“The inquiries have always been there, but now the inquiries are getting more substantial and more specific from China,” he said. ”They even cite EPA regulations that they want to meet, which is new.”
But Summ is a little dubious as to how serious China is about air pollution control.
“You never know how seriously to take China on some of these pollution regulations,” he said. “You’d love to see the biggest market for your products that you can, but things have been coming along slowly, and you don’t want to get too far ahead of yourself in expecting China to change rapidly.”
For smaller U.S. manufacturers in the air pollution control industry, though, the sheer vastness of the Chinese market is intimidating.
“For us, the biggest issue would mostly be the marketing, sales, and communication process, and really finding and connecting with the right entities who could get (our products) into the right hands,” said Andy Bartocci, the national sales manager for EnviTech, a small San Diego company. “We’ve been approached by Chinese businesses before who make all kinds of promises, but in reality they’re not as well-connected as they say.”
Furthermore, the cost of starting up a manufacturing facility in China and shipping machines there would be excessive, he said.
“In theory it’s a big opportunity in China,” Bartocci said, “but as a small company we haven’t figured out how to make it work.”
Bailey said he expects the Chinese government’s new air pollution-control money will go to both foreign and domestic suppliers, but that a large slice of it will be earmarked for vehicle emissions issues. The exhaust treatment industry is one of the pillars of China’s environmental protection industry, according to a recent report from the business intelligence firm Research and Markets. Its market scale increased from 18.5 billion yuan in 2006 to 38.7 billion yuan in 2010, with an average annual growth rate of 15.9 percent.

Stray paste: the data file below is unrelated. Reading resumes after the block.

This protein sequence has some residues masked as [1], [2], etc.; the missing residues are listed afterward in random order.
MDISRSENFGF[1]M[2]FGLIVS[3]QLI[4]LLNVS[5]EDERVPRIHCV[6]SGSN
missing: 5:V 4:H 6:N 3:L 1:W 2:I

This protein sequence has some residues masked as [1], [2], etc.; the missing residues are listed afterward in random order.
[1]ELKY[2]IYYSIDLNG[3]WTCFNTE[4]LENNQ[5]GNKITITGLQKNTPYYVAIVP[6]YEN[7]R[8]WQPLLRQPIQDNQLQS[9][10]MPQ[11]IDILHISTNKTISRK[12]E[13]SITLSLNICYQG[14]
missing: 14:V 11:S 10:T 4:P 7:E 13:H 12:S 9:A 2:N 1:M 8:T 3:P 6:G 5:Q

Companies working on controlling VOCs (volatile organic compounds) have seen an uptick in business from China, and the biggest beneficiaries of China’s new policies will be companies in noxious control, said Stan Mack, a business manager at BASF and vice president of the Institute of Clean Air Companies, a trade group of manufacturers in air pollution control.
“Those will be the big players, along with some of the U.S. companies working in license technology,” he said. “But I don’t think you’ll see a lot of U.S. systems people in China; they’re fearful of exposing their technology to the Chinese companies and thereby creating new competition.”
Whether the Chinese government will follow its investment of billions of yuan with vigilance and enforcement of its air pollution control measures is anyone’s guess.
But Bailey of Fuel Tech sees a historical parallel to the developments in China.
“I think you’re starting to see that the people of China are demanding better air quality, and will continue to do that,” he said. “It’s a little bit of a repetition of what we saw in the U.S. years ago, where certain cities like Los Angeles or Pittsburgh were very smoggy, and the industry gave us a level of air quality that was required.”